All these little things added to our bitterness. For years they had the chair of which I was a member, I sang solo, and when they opened the hall, they had a sundowner and a dance. Everybody was invited except for the three of us. The choir master – Eric Brod and Hymie Cohen. We gave time and talent, even when we were sick we got up to sing for the choir when necessary. Conrad interviewed A. Hatchuel and engaged her as Headmistress of the Hebrew School in 1955 for 1956 while he was Chairman, and indeed an excellent chairman and person he was, most encouraging and helpful in every aspect. When they put the plaques in the new Shul I approached the Chairman, Benny Sacks with an offer to pay for a plaque with his name but it was accepted and never done. Conrad had his way which rubbed people a bit wrongly, expecting from them more than they gave when he knew that they could. Of course they didn’t like it. All the papers and books existing during his chairmanship have been destroyed. Hence there is no record of his activities. Israel was his and my sister’s baby. They both did and donated as much as they could. Conrad was an enthusiastic Zionist from Beira days. Increased his Zionist activities when he moved to Salisbury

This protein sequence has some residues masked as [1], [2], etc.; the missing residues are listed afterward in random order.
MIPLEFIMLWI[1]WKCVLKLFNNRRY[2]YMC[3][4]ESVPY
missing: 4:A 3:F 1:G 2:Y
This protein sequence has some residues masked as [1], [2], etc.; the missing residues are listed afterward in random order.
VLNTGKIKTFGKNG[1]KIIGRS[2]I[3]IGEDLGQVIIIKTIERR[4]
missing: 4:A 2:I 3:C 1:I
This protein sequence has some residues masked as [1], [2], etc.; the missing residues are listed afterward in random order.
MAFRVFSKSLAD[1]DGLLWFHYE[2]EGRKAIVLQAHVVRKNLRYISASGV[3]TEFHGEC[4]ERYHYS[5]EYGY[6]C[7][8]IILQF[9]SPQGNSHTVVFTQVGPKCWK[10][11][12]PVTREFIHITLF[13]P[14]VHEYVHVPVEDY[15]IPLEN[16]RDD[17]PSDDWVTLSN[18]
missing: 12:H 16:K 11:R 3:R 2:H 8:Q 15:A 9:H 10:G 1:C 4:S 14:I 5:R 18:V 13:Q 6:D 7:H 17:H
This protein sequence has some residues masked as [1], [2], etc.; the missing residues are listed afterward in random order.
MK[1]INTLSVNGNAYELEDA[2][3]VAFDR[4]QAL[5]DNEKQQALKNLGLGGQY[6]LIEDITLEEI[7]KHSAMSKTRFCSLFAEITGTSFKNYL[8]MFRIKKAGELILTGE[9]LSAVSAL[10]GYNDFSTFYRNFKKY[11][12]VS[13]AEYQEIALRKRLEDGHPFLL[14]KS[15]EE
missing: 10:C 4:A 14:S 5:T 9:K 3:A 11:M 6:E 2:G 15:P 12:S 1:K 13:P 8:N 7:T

Was Chairman and was often pushed “back to be Chairman. Leah was life President of WIZO and a good speaker who knew her subject well. He was well read but not a public speaker – a philosopherin his own right. Mother died in 1952 and always lived with me. My brother Adam Leslie – the baby was the baby of the family. Worked for the Herald for a while then left to Johannesburg. Did art went to London. Was a satirist – acted in his own plays.

Wrote a number of songs which were printed. Together with a friend, Eve, they wrote a musical and called it Adam & Eve (Eve the musician). , Married Jady Gluckman – worked together. Brought up to Salisbury – 2 is company – did a lot of theatre work in Johannesburg where he opened a theatre and became very well known. Died young. At the moment one room in a theatre being built in Johannesburg to be named Adam Leslie, A very likable person with a